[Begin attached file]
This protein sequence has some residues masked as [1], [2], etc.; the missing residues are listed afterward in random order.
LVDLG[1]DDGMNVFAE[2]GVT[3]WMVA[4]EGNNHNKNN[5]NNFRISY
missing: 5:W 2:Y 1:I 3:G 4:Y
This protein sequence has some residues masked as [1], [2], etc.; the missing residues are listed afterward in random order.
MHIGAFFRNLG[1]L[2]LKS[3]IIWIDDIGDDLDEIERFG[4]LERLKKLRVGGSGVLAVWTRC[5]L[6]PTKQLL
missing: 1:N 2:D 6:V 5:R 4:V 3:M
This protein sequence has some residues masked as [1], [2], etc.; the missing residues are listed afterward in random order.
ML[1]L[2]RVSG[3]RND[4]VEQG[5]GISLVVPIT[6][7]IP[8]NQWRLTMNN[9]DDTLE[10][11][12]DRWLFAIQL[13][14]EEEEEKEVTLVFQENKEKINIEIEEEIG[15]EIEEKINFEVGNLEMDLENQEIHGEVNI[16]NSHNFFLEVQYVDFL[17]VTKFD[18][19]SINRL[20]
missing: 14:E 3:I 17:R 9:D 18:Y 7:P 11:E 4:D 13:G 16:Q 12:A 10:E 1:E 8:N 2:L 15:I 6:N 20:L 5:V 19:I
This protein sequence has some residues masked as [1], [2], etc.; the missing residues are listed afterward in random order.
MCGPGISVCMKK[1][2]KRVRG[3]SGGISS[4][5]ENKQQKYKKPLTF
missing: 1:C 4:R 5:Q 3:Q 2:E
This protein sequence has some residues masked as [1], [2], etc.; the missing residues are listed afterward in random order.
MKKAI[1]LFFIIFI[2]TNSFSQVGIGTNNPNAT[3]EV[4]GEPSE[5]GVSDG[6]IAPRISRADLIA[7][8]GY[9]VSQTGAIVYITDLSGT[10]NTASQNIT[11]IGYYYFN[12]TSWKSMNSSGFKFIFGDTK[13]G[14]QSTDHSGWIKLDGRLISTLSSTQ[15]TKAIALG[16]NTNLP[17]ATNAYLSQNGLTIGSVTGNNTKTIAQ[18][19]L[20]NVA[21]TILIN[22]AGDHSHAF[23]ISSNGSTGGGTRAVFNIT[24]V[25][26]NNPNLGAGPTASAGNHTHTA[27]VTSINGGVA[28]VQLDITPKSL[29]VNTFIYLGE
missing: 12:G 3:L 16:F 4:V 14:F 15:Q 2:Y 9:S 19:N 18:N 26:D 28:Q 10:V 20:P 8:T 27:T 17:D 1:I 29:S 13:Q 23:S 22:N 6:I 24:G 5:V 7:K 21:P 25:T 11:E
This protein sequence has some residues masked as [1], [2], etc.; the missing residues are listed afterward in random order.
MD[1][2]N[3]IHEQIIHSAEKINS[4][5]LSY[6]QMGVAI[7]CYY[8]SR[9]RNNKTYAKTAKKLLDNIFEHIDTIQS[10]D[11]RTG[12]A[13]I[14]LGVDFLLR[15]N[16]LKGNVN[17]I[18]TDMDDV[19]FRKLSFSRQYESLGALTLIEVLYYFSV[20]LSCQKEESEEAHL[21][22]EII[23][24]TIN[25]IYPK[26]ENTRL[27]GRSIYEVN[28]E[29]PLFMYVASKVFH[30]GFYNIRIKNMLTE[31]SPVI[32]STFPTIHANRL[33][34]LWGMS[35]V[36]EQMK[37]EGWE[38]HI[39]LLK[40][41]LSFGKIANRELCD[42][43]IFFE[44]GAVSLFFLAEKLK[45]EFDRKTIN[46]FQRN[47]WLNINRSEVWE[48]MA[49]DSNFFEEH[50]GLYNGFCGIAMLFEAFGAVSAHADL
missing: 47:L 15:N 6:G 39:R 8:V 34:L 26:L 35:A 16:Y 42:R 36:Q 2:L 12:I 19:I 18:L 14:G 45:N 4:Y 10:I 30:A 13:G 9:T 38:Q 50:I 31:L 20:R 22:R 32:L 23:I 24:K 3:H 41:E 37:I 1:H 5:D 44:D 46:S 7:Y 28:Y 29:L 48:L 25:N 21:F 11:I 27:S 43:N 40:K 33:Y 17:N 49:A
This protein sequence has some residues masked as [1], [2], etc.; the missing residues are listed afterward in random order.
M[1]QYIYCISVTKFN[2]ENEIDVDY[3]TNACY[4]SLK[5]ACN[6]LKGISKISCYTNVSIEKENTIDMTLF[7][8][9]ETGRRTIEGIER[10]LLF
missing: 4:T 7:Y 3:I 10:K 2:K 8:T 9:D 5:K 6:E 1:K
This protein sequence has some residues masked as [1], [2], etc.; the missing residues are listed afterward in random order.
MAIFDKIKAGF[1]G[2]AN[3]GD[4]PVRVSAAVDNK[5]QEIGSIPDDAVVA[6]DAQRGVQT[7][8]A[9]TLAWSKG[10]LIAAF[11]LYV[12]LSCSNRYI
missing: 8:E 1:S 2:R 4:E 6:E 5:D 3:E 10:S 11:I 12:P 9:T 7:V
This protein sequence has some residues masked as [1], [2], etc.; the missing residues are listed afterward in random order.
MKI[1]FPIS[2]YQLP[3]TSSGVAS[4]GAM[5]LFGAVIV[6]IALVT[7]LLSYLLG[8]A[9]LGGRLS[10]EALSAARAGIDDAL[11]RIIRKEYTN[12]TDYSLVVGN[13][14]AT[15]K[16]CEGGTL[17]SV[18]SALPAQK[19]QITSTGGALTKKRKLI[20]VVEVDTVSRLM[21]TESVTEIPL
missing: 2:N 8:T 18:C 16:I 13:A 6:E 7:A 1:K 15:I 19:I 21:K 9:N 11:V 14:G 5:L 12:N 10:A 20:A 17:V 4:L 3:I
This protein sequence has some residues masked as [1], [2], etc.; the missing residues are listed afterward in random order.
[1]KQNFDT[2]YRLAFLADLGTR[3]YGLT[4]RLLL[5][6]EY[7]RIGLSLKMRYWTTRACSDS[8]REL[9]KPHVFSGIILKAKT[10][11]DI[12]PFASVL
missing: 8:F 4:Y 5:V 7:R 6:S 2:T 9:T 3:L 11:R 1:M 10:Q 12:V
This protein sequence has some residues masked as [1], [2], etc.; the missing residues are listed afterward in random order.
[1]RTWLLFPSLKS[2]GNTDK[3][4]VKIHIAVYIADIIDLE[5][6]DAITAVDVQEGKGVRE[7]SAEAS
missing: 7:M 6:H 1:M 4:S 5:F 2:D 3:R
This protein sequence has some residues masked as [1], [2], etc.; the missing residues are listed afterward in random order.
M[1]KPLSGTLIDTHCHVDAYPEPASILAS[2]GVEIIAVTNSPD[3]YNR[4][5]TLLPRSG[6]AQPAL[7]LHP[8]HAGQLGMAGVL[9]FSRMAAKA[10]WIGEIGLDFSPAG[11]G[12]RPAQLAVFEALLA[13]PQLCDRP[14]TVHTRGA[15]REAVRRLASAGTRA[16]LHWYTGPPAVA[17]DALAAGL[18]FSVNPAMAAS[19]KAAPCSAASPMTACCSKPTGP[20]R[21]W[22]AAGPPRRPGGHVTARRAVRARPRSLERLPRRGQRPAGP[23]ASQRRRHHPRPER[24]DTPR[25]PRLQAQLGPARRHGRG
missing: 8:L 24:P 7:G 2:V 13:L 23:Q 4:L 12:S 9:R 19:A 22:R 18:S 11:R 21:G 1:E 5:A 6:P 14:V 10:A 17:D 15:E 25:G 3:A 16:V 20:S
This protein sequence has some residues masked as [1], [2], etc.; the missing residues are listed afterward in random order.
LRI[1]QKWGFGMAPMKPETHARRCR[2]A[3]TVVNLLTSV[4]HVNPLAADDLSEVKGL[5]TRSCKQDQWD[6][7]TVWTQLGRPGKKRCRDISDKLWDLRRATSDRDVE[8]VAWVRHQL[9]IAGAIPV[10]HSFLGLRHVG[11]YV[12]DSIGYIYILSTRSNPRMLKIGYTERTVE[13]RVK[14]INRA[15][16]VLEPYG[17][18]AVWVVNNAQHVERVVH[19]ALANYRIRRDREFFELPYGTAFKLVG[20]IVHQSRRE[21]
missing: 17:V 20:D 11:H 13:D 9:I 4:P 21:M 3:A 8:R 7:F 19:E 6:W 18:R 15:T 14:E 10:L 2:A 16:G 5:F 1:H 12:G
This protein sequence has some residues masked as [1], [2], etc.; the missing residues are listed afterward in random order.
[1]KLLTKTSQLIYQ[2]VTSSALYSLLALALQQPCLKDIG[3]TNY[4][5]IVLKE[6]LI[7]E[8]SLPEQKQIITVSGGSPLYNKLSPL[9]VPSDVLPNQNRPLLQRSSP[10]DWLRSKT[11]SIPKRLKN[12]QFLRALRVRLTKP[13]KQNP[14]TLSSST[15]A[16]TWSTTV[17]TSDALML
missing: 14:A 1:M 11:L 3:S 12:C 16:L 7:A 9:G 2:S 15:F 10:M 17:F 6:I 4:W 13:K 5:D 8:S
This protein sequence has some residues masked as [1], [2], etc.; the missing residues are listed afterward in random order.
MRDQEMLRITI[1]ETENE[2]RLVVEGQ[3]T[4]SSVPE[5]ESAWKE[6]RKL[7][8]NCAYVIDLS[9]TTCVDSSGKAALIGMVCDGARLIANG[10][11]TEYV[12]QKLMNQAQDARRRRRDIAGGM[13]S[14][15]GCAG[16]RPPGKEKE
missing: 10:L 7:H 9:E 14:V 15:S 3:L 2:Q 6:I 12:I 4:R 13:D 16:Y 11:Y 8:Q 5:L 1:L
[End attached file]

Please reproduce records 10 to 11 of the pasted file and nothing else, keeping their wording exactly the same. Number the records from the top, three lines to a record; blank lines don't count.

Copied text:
This protein sequence has some residues masked as [1], [2], etc.; the missing residues are listed afterward in random order.
[1]KQNFDT[2]YRLAFLADLGTR[3]YGLT[4]RLLL[5][6]EY[7]RIGLSLKMRYWTTRACSDS[8]REL[9]KPHVFSGIILKAKT[10][11]DI[12]PFASVL
missing: 8:F 4:Y 5:V 7:R 6:S 2:T 9:T 3:L 11:R 1:M 10:Q 12:V
This protein sequence has some residues masked as [1], [2], etc.; the missing residues are listed afterward in random order.
[1]RTWLLFPSLKS[2]GNTDK[3][4]VKIHIAVYIADIIDLE[5][6]DAITAVDVQEGKGVRE[7]SAEAS
missing: 7:M 6:H 1:M 4:S 5:F 2:D 3:R